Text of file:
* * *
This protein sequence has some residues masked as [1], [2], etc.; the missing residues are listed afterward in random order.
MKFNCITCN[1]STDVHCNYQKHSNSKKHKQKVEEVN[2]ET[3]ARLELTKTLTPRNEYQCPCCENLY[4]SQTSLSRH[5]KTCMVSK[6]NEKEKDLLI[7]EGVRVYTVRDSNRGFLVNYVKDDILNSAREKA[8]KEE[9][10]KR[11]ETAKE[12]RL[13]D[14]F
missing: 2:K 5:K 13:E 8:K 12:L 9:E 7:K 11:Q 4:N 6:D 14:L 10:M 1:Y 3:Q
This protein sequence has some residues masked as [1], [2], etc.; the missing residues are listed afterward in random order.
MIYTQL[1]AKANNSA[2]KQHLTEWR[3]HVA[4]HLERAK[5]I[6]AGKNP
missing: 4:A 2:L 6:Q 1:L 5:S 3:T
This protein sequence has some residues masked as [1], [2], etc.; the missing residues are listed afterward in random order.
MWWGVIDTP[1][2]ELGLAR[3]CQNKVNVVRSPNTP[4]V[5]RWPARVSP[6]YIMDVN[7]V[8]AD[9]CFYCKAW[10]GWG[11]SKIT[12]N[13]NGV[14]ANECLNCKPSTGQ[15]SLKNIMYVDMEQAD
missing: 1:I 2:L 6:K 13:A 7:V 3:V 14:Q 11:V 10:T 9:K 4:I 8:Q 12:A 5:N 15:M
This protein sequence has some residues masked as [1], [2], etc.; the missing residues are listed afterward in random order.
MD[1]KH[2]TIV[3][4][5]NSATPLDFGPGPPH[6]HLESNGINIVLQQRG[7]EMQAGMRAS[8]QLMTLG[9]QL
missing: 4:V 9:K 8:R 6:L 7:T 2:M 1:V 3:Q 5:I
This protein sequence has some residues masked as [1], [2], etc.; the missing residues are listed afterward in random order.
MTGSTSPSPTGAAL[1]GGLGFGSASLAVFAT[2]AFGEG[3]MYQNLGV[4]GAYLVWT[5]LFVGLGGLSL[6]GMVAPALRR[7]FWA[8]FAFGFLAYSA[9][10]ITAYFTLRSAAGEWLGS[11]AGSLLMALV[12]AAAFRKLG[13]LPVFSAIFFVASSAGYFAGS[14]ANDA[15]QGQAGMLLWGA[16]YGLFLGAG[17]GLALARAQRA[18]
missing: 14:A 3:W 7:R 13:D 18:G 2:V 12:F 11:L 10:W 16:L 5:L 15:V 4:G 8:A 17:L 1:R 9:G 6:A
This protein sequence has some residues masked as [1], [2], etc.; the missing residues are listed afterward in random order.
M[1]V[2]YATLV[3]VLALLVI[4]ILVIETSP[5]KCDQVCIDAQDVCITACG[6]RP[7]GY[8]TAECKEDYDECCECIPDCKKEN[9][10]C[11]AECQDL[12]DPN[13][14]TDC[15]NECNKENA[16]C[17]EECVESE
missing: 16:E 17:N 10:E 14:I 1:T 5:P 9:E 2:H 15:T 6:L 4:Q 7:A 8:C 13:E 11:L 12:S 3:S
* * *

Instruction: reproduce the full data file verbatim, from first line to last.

This protein sequence has some residues masked as [1], [2], etc.; the missing residues are listed afterward in random order.
MKFNCITCN[1]STDVHCNYQKHSNSKKHKQKVEEVN[2]ET[3]ARLELTKTLTPRNEYQCPCCENLY[4]SQTSLSRH[5]KTCMVSK[6]NEKEKDLLI[7]EGVRVYTVRDSNRGFLVNYVKDDILNSAREKA[8]KEE[9][10]KR[11]ETAKE[12]RL[13]D[14]F
missing: 2:K 5:K 13:E 8:K 12:L 9:E 7:K 11:Q 4:N 6:D 14:L 10:M 1:Y 3:Q
This protein sequence has some residues masked as [1], [2], etc.; the missing residues are listed afterward in random order.
MIYTQL[1]AKANNSA[2]KQHLTEWR[3]HVA[4]HLERAK[5]I[6]AGKNP
missing: 4:A 2:L 6:Q 1:L 5:S 3:T
This protein sequence has some residues masked as [1], [2], etc.; the missing residues are listed afterward in random order.
MWWGVIDTP[1][2]ELGLAR[3]CQNKVNVVRSPNTP[4]V[5]RWPARVSP[6]YIMDVN[7]V[8]AD[9]CFYCKAW[10]GWG[11]SKIT[12]N[13]NGV[14]ANECLNCKPSTGQ[15]SLKNIMYVDMEQAD
missing: 1:I 2:L 6:K 13:A 7:V 3:V 14:Q 11:V 10:T 9:K 4:I 8:Q 12:A 5:N 15:M
This protein sequence has some residues masked as [1], [2], etc.; the missing residues are listed afterward in random order.
MD[1]KH[2]TIV[3][4][5]NSATPLDFGPGPPH[6]HLESNGINIVLQQRG[7]EMQAGMRAS[8]QLMTLG[9]QL
missing: 4:V 9:K 8:R 6:L 7:T 2:M 1:V 3:Q 5:I
This protein sequence has some residues masked as [1], [2], etc.; the missing residues are listed afterward in random order.
MTGSTSPSPTGAAL[1]GGLGFGSASLAVFAT[2]AFGEG[3]MYQNLGV[4]GAYLVWT[5]LFVGLGGLSL[6]GMVAPALRR[7]FWA[8]FAFGFLAYSA[9][10]ITAYFTLRSAAGEWLGS[11]AGSLLMALV[12]AAAFRKLG[13]LPVFSAIFFVASSAGYFAGS[14]ANDA[15]QGQAGMLLWGA[16]YGLFLGAG[17]GLALARAQRA[18]
missing: 14:A 3:W 7:R 13:D 18:G 2:V 12:F 11:L 10:W 16:L 5:L 15:V 4:G 8:A 17:L 1:R 9:G 6:A
This protein sequence has some residues masked as [1], [2], etc.; the missing residues are listed afterward in random order.
M[1]V[2]YATLV[3]VLALLVI[4]ILVIETSP[5]KCDQVCIDAQDVCITACG[6]RP[7]GY[8]TAECKEDYDECCECIPDCKKEN[9][10]C[11]AECQDL[12]DPN[13][14]TDC[15]NECNKENA[16]C[17]EECVESE
missing: 16:E 17:N 10:E 14:I 1:T 5:P 9:E 2:H 15:T 6:L 4:Q 7:A 8:C 13:E 11:L 12:S 3:S